Arundel explores International Baccalaureate program

Schools superintendent wants tougher courses

August 11, 2002|By Stephen Kiehl | Stephen Kiehl,SUN STAFF

Superintendent Eric J. Smith said he wants to bring the International Baccalaureate program - a slate of tough courses for bright, motivated students - to Anne Arundel County high schools within two years.

As part of Smith's effort to "raise the ceiling" for gifted students, he envisions IB programs at two high schools and pre-IB programs at elementary and middle schools. Anne Arundel would become the fifth school system in Maryland to offer the rigorous program.

"It's an option that parents need to have available to them," Smith said in an interview last week. "I would certainly think the quality of student work here would at least merit the consideration of two IB programs."

Smith said he plans to present the school board with information about the program next month, then identify the schools that would participate and begin the application process, which can take up to two years. The involved schools would act as magnets, drawing students from across the county.

"I would expect it to move into some initial steps of operation as early as a year from this fall and as late as two years from this fall," he said.

Students take the baccalaureate program in their junior and senior years of high school. The liberal arts program includes traditional courses - literature, foreign language, social science, experimental science and math - and an elective such as visual arts or music.

Students must also take a theory-of-knowledge course, write a 4,000-word essay based on original research, complete 150 hours of extracurricular activities and community service, and pass exams at the end of their senior year to get an IB diploma, recognized by many colleges as equivalent to a year's worth of college work.

"It is absolutely great," said Joseph M. Wilson, principal of City College in Baltimore, a high school that began offering the program four years ago. It pushes students like nothing else, he said.

Word is spreading fast, Wilson said. This fall, 20 percent of City College's 400 freshmen will be coming from outside the city's public school system, many enticed by the IB program.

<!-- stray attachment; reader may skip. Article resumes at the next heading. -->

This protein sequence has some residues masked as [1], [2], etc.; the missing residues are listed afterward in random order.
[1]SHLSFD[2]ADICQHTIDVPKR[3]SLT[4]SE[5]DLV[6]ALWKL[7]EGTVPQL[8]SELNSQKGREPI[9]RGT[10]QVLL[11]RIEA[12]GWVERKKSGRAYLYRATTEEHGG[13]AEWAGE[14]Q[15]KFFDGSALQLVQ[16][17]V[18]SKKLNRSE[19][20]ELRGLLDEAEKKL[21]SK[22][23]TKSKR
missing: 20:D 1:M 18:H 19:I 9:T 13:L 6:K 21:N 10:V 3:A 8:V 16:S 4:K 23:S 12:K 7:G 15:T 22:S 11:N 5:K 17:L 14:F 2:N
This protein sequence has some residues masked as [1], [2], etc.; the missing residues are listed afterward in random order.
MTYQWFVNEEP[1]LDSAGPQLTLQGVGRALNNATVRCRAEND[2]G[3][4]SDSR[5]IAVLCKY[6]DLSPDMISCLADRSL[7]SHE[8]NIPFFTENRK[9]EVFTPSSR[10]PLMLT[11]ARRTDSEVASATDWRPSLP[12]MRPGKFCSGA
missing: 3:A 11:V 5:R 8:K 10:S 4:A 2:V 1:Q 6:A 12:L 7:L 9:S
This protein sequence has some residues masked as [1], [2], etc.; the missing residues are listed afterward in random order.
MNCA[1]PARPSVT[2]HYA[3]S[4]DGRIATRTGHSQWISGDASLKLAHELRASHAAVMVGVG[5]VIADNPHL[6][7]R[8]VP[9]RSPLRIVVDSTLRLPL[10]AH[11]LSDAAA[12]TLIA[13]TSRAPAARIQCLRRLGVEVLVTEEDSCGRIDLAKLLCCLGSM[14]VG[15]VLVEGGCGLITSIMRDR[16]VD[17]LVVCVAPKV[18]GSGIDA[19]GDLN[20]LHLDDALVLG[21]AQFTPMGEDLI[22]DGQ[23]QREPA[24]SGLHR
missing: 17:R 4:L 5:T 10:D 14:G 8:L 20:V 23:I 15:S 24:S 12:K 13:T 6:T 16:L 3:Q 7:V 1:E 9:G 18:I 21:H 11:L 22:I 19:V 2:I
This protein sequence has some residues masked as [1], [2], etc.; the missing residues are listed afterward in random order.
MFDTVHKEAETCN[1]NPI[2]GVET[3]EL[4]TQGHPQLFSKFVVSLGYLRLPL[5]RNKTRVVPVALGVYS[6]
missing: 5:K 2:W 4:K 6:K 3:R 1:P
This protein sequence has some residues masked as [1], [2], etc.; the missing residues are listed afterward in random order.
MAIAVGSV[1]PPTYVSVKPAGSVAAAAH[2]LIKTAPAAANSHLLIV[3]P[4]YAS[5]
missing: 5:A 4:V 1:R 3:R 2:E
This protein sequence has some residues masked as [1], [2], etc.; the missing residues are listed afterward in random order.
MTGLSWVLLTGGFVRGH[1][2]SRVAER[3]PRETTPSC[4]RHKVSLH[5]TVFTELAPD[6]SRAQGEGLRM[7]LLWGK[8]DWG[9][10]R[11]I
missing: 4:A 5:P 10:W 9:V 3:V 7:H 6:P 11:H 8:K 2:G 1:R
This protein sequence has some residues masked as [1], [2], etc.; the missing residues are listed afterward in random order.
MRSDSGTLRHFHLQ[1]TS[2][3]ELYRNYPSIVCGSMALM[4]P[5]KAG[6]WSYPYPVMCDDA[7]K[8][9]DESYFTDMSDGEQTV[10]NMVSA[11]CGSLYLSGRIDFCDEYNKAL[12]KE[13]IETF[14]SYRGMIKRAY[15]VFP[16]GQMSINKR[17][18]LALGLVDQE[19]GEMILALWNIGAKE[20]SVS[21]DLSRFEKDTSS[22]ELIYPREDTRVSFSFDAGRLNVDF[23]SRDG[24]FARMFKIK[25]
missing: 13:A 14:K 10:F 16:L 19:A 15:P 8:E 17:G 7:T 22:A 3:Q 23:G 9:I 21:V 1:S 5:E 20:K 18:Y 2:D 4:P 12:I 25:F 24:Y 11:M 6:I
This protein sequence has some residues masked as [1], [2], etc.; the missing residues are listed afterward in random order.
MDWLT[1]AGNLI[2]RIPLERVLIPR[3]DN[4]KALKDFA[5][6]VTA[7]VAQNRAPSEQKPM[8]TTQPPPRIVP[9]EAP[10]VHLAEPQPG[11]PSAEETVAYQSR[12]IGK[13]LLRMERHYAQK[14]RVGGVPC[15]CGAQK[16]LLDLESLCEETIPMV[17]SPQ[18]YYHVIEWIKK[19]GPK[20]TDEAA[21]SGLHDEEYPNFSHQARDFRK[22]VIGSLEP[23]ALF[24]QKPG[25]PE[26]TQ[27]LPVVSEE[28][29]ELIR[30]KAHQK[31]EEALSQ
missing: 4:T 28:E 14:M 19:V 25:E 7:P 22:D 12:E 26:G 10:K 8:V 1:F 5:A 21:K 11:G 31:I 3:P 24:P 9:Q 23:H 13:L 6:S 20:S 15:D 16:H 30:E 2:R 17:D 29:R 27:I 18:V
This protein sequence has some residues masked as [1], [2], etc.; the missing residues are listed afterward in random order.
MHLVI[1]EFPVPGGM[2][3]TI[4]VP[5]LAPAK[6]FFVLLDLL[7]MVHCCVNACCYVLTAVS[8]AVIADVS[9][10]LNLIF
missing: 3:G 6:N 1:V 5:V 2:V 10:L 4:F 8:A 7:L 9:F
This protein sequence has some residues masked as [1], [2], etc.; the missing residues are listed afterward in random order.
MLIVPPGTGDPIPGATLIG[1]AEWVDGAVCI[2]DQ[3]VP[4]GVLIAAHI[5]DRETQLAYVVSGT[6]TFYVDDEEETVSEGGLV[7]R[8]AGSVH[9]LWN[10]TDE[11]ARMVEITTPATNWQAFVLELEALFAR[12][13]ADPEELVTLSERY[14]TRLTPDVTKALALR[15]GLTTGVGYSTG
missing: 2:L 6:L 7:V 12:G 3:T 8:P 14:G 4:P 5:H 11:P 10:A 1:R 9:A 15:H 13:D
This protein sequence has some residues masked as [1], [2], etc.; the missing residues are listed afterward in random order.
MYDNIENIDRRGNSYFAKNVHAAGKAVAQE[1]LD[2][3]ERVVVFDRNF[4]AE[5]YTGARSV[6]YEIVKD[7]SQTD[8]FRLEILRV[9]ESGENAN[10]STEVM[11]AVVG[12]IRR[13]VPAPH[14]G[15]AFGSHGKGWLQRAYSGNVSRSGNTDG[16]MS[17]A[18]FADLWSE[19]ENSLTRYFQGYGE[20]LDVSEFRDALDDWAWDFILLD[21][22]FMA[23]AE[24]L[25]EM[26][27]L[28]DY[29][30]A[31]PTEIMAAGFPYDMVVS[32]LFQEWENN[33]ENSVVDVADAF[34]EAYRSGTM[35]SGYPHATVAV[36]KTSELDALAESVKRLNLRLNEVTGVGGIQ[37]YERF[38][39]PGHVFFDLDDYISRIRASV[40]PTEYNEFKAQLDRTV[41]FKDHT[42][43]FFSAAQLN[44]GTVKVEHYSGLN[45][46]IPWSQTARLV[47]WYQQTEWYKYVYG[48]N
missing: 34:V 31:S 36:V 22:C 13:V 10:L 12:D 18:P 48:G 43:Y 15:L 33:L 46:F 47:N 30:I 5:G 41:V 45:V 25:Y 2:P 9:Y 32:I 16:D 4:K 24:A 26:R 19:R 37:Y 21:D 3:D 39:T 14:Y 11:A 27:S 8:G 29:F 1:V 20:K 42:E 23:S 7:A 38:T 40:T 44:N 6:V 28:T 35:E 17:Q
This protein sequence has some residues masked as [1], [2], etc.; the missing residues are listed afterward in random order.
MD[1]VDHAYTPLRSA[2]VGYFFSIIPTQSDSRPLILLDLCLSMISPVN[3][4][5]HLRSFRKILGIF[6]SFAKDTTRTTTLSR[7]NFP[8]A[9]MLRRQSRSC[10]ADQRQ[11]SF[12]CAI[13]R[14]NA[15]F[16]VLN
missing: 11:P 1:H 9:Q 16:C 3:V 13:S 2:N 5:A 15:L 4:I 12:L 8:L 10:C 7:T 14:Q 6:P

Luring students from private schools is important in Anne Arundel County, too, where private and parochial schools are filled to the brim and planning expansions. Parents have complained for years about the lack of challenging coursework in public schools, and they say the IB program could go a long way toward fixing that.

"I think it's absolutely wonderful he's exploring that possibility," said Terra Ziporyn Snider, a Severna Park parent activist, "because we want to have a top-notch school system and we want children to aim for the sky."

The Swiss-based International Baccalaureate program is in 1,341 schools worldwide, including 394 high schools in the United States. Besides Baltimore City, the program is in Baltimore, Montgomery and Prince George's counties in Maryland.

Smith set up IB programs in five Charlotte, N.C., high schools when he was superintendent there, so officials at the program's regional headquarters in New York were not surprised to hear of his plans for Arundel.

"It's really encouraging and it's something we were hoping for," said Jennifer Dikes, the manager of IB's high school program in North America.

"For students, it provides them with a really great foundation for college," Dikes said. "They explore all of the disciplines at an advanced level and think hard about what it is they know and not just parrot back information they've been given."

The program provides a curriculum framework for teachers, along with training and guidance. The membership fee is $7,900 per school per year.

The Anne Arundel system had established a committee in the spring, before Smith's arrival six weeks ago, to study the IB program. That committee will speed up its work to meet Smith's timetable.

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